Enlightenment thought. there's always some thread of truth to it . its content. I wouldn't try to convince anybody of this. was the fundamental Cold War document. or WHY it's done. That's why it is such a privilege to be in a science department. with a very few exceptions. we may admire what he does but. is being done at somebody else's orders. we despise what he is. If you think about it: why should you work on command? I mean if you work on command – you're some kind of a slave. you know. leading heroes of the Enlightenment. meaning for wages. but despise what he is. Jefferson and those guys. Because his labor. when the enemy is at our throats. which in the first chapter has a lot of extensive quotes from NSC 68. I have a book called "Deterring democracy''. but it wasn’t very real. you know. and there was some marginal element of truth here too. but that's why we have democratic structures . I'm gonna work on that topic. Alexis de Tocqueville says ''under wage labor. Because he is not a free human being. because I frankly just don't believe that everyone doesn’t know it. It's kind of interesting. I think maybe I'm sentimental.one of the nice things about being in the sciences in the fancy University is you really do have workers' control.… . the sort of core idea is that people have the right to control their own work. I think people know that if you work under external control you may admire what the person does. even the most vulgar propaganda of the Stalinist Russia. I mean you gotta sell it to funders. If you haven't read it yet you should read NSC 68. but the degree of workers' control at the elite level is quite substantial.The Cold War Q: . layers of distortion and delusion. It's quite fascinating to read.it's like the Cuba case. the sort of central part of your life. yes. and are still obvious. 35 . as far as I can see goes back to the Enlightenment. everybody agrees. and it sort of lays out the basic picture the Cold War. So. Dean . Enormously privileged existence. If I were to define this. Forget the money: if they pay you a 1/10 the amount of money it would still be a much better existence than working on command. as I'm in a fancy University and a science department. And it was understood.What about the idea that the Cold War served certain theological and political purposes for the US. The principle. That if a person. it goes right into the working-class movements and Lowell and Lawrence. element of truth. That goes all the way through classical Liberal thought. It was written by the real hot-shots.because people control things together. I'm not talking about Adam Smith. I think it's natural. or anything else.. Everybody recognizes that it is a major document.you just couldn't have propaganda that has no. even just marginal. but nobody quotes it. Well. One of the ways of controlling. undermining or destroying of the labor movement was weeding out the activist elements. on the principle that they're somehow not loyal enough to the state at this time. you can't have every individual controlling every single thing. I wouldn’t try to convince anybody of this. the art advances. but it seems to me that if you sort of cut away. and I don't think that these Enlightenment ideas are hard to grasp. Up to a very large extent we control what we do. I think people DO know that. Why not work because it's coming out of your needs and interests? It's cheap for me to say. and this and that.these things were considered pretty obvious 200 years ago. and I can DO that . and you are not controlling the way it's done. If you go back to the classical Enlightenment thought. for one thing because you can see why diplomatic historians don't quote it. Take the labor movement. Well. .Let's just talk about the principle. and now the US is seeking a new paradigm? There's something true about the fact that the Cold War paradigm was extremely useful as a way of controlling people. or how it's used. I don’t wanna work on this topic. so if a person does beautiful work under external command. It's April 1950. this has been a very terrific hammer to use over people's heads. I should say. here I'll quote a standard formula back in the 18th century. like any propaganda. the artisan declines''. which was.

The picture they tell us is kind like a fairytale: on one hand there is absolute evil . mostly manufactured. And that's true – it was. Sometimes there was some truth to it. In fact. yes. you know. and when you find and put together the evidence. if we don’t have that around anymore? If you look through the 80s.its not that long. and it's laid out. poor paying again. One of our weaknesses is that we're too tolerant. didn’t matter how crazy it was. or Hispanic narcotraffickers or something or other that we have to defend ourselves against. because it's just like a matter of definition. The proposals were involved in a real war. a parody of a fairytale. 36 . you know. That means transferring public funds to private industry. It was true about the international economy too.that's the other side. Then comes the proposals. we have to have 'just suppression'. very obviously you'd see that this stuff is to lose its efficacy. slave for the benefit of this and that. But they do make some points. Don't take my word for it – read it! I conceive that I might have picked up the most dramatic examples. which was a big issue then. and that's a weakness. and it is portrayed in the picture of an exaggerated fairytale. it was a tremendous weapon of thought control.Acherson. Anything you wanted to block. and too open. you find it completely undermines whatever thesis they have. so you don’t even have to give evidence. and it's essential property of our nature that we do this sort of thing. In a war you've got to have things like 'just suppression'. some big thing that you can use to control people. sometimes not. at the time: very heavily reliant on military spending to revitalize it. but read the whole thing if you feel like . And Huntington's idea was 'clash of . Or. there's no evidence given. say. it's a real war. Foreign enemies are much better and so here's where the 'science of government' comes in. From then until the game started to go away. On the other side there is utter perfection – that's us. There's all sorts of effort to manufacture enemies for people to hate. It's kind like a fairytale that you'd be embarrassed to read to your grandchildren: there's this total absolute evil. everybody is looking around for some paradigm. So. You know. we had to fight it like a war. You know. domestic crime. we're like super angels. It reads like a bunch of raving lunatics. but also that it would be an ideological weapon – it would be a weapon to control people. They say it's an essential nature of the Kremlin that it acts this way. and control of dissent. in 1989. And in fact right through the 80s there was almost desperate search for something else: international terrorism. state funding. And they know all that. because how we are going to beat people over their head now. what you've got to do is just yell 'Cold War'. make sure that everybody is obedient and so on. because everybody knew that the economic system is not gonna function without a tremendous amount of public funding. doesn’t have crime levels very different from other industrial countries. let's get back to this 'clash of civilizations' thing. My view – it sounds like a bunch of raving lunatics. So you look at stuff.Islam As The Enemy Now. no Cold War. like I've done in the same book. You didn’t have to be a big genius to figure out that Soviet Union was in trouble. And the way to do it is what they also call 'military Keynesianism'. so if anybody is going to look for it its gonna be a hard time finding. to prevent this monstrous thing from destroying everything and allowing our perfection magnificence to win. which is planning to destroy the whole world and everything that ever existed and so on. and too free – they say that. we have to have suppression of dissent among us. So. There is never any evidence given. the Kremlin. there is evidence scattered around. you need a new paradigm.S. because it's part of it's nature. I've been saying that they will have to go to something else. So. sort of by implication of black driving around in Cadillacs – that sort of thing. very carefully scattered around. Paul Mitzy and all those smart guys. so that was crucial. U. The only thing we ever do is work. which is why nobody ever cites it. otherwise – how are you going to control everybody? Ok. But there's a different perception of crime: a concept of 'welfare queens'. I was writing since the early 1980's. or crazed Arabs.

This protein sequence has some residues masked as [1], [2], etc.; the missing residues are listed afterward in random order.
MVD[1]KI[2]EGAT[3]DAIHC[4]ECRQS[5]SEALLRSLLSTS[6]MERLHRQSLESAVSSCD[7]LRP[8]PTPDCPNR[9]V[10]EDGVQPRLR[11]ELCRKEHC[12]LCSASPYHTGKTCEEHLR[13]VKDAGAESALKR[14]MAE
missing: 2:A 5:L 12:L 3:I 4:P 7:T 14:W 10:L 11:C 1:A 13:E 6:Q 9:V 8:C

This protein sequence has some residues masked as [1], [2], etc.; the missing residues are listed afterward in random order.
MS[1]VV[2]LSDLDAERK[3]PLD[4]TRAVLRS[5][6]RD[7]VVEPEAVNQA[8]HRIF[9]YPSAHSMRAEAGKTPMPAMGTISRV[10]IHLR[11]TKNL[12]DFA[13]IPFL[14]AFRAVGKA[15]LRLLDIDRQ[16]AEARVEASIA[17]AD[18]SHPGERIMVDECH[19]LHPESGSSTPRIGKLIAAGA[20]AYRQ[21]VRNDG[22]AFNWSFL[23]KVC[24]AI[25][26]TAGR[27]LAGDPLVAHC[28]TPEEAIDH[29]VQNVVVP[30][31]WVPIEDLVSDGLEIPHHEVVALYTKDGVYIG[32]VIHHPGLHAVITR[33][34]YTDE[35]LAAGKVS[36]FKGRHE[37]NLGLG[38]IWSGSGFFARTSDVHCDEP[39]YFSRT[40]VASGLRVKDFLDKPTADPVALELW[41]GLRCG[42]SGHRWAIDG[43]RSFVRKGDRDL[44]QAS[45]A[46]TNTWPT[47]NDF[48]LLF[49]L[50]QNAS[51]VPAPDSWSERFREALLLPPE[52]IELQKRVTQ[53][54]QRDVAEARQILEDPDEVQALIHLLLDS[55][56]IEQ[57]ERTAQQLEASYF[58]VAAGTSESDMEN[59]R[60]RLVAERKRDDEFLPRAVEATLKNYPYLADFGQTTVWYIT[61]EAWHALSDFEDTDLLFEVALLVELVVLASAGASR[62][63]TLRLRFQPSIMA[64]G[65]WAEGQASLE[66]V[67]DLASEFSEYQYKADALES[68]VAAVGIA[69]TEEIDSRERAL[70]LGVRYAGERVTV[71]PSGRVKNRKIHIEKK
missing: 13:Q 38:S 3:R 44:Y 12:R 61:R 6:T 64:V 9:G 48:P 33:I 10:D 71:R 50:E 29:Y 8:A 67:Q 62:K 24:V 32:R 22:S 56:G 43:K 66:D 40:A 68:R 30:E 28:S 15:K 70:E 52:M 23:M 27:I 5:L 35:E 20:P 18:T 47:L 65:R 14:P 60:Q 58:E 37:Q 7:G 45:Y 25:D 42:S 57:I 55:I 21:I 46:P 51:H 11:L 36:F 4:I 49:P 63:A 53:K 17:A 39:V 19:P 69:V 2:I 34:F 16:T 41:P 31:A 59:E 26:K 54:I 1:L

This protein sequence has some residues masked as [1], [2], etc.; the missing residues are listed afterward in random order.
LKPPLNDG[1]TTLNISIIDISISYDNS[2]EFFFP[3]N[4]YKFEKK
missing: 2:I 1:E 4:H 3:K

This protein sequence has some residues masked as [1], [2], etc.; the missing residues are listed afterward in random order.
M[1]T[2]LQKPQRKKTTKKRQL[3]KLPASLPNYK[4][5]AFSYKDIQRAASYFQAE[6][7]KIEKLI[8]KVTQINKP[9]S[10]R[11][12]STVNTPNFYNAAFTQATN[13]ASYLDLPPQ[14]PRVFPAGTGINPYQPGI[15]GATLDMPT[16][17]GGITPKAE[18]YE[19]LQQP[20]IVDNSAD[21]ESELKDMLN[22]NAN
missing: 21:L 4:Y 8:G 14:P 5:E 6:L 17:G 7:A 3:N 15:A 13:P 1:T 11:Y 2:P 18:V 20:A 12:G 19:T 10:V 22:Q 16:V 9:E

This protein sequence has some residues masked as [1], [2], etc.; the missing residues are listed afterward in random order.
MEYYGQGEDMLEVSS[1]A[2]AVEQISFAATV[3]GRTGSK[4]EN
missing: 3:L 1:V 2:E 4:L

which is not so magnificent – is D. is that true?". So they're okay – that's not a 'clash of civilizations' there. your pocket. Is D. you got all these ethnic group's killing each other. . And I don’t mean to say total farce. nonstate fundamentalism? Well. So. by far one of the worst are the guys that are tearing Afghanistan into pieces. . So. Actually I wrote about them at the time. And. Well. maybe this'll work.those within the former Soviet system. 'clash of civilizations'. The most fundamentalist Islamic state in the world is our big ally Saudi Arabia. as usual. the first thing that should come to mind is "wait a minute. but goes to London and New York. and the idea is that the reason why the world is disorderly is because. So. Just take a look at the breakdown of the European empires: every single one was like that. Are we trying to undermine Saudi Arabia? Of course not . In fact just about every one you pick goes way back. That's state fundamentalism.they're sitting on our oil. take a look. In most of the big conflicts that are going on around the world we're going right to the Cold War. Like. Now. the factual basis is very thin. Whenever you hear anything being said very confidently. like for example.C. we're wonderful people. through the 1980s. from the United States and Saudi Arabia. is it true? I mean. Where they get their power from? Well. They got $6 billion. There must be a new paradigm. where is this 'clash of civilizations' between Islam and the West? I don’t see it. which can then be turned into a device of controlling people . wages are about half the level of China. first of all. So.that part is true. I mean Indonesia is an Islamic state. there's a few problems with that. now they're tearing Afghanistan apart – but that's not what we do. including Yugoslavia. 'cause it wasn't 'interesting'. trying to undermine Indonesia? There's a lot of rotten things in Indonesia. you know there's Islam and Sintoists and other things. the war in Chechnya. and write books about and so on so forth. What about individual. the big bad guy now is Islam. its always a good thing to start by asking about the fact. doing anything about that? I think this is all farce. Nobody was talking about it. Tajikistan. Like Burundi in Rwanda: there were huge massacres going on in the early 70s. now that the Cold War's gone. most of them were worse.civilizations'. say. Well. In fact they are our 'clients' – that's a family of dictatorship that we keep in power because they make sure that the money from oil doesn't go to the people of the region. But that's standard: anytime a tyrannical system breaks down you have all sorts of conflict internal to this. or if it doesn't we'll try something else. there are some that are new. something that people can build their careers on. Where you find more crazy Islamic fundamentals if not among them – I don’t know. what about the principle. but they were there. Azerbaijan and Armenia. Now. is it true that there's more ethnic conflict now than it was 20 years ago? Well. or so it's claimed. How does that feel? Saudi Arabia is not fundamentalist enough for some of the people in it. but it's pretty extreme. what's called the old Communist system.C.